Monday, April 11, 2011

Thursday, April 7, 2011

On March 16, Columbia's Graduate School of Architecture, Planning and Preservation (GSAPP) launched Studio-X Rio, the sixth in a series of Studio-X laboratories that consider the challenges of urban development in cities around the world. The other labs, located in Amman, Beijing, Moscow, Mumbai and New York, facilitate collaboration between Columbia students and faculty and the best architects and urban developers in the host country. The labs have been described by GSAPP Dean Mark Wigley as "the first truly global network for real-time exchange of projects, people and ideas between regional leadership cities." Studio-X Rio hopes to continue in this tradition, offering students, educators and developers the opportunity to collaborate and creatively address the most pressing problems arising from urbanization. The schedule of opening events at the launch included a welcome with Eduardo Paes, Mayor of Rio, and workshops similar to those that will be offered at the laboratory. Brazilian architect Pedro Rivera, the director of Studio-X Rio, described the layout of the laboratory: "The basic concept is very simple-- an empty space with an espresso machine." He also hopes to organize lectures, workshops and exhibitions to complement the studio work accomplished at Studio-X. To learn more about the Studio-X project, and the Rio lab specifically, please click here. You can also check out photos of the launch on our Facebook page.

Tuesday, March 22, 2011

Are we done with the humanities?

Columbia students know the rigor of a liberal arts education. Through the University’s famed Core Curriculum, every Columbia College undergraduate is exposed to the best of history’s literature, philosophy, art and music, from Homer to Dante, Plato to Nietzsche, and everything in between.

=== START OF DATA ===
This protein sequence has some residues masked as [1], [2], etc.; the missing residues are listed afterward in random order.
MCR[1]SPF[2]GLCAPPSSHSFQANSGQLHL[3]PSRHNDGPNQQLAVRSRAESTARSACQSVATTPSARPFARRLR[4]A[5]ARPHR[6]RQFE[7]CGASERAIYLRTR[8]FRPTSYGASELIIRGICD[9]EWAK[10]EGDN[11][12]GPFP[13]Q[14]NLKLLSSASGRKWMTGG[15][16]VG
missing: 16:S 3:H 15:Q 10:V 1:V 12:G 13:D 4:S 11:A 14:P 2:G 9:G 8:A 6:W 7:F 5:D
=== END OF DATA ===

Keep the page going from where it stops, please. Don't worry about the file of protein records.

In an increasingly technology-driven world, however, the question remains: how far will a humanities-based education get you? In a recent article for TechCrunch, Vivek Wadhwa, director of research at the Center for Entrepreneurship and Research Commercialization at Duke University, argues that liberal arts sensibilities may be more valuable to the science and technology industries than one might think.

Wadhwa considers arguments from two of the computer industry’s giants—chairman of Microsoft Bill Gates and Apple CEO Steve Jobs. Each man has built a technological empire, but through different philosophies about the type of education needed to get there. While Gates argues that math and science education should be a priority in the interest of job creation, Jobs instead believes that the arts and sciences are codependent, and that the graphic designer who designs iPad apps is just as important as the engineers who develop the technology necessary to use those apps in the first place.

Agreeing with Jobs, Wadhwa writes,

…even though I believe that engineering is one of the most important professions, I have learned that the liberal arts are equally important. It takes artists, musicians, and psychologists working side by side with engineers to build products as elegant as the iPad. And anyone—with education in any field—can achieve success in Silicon Valley.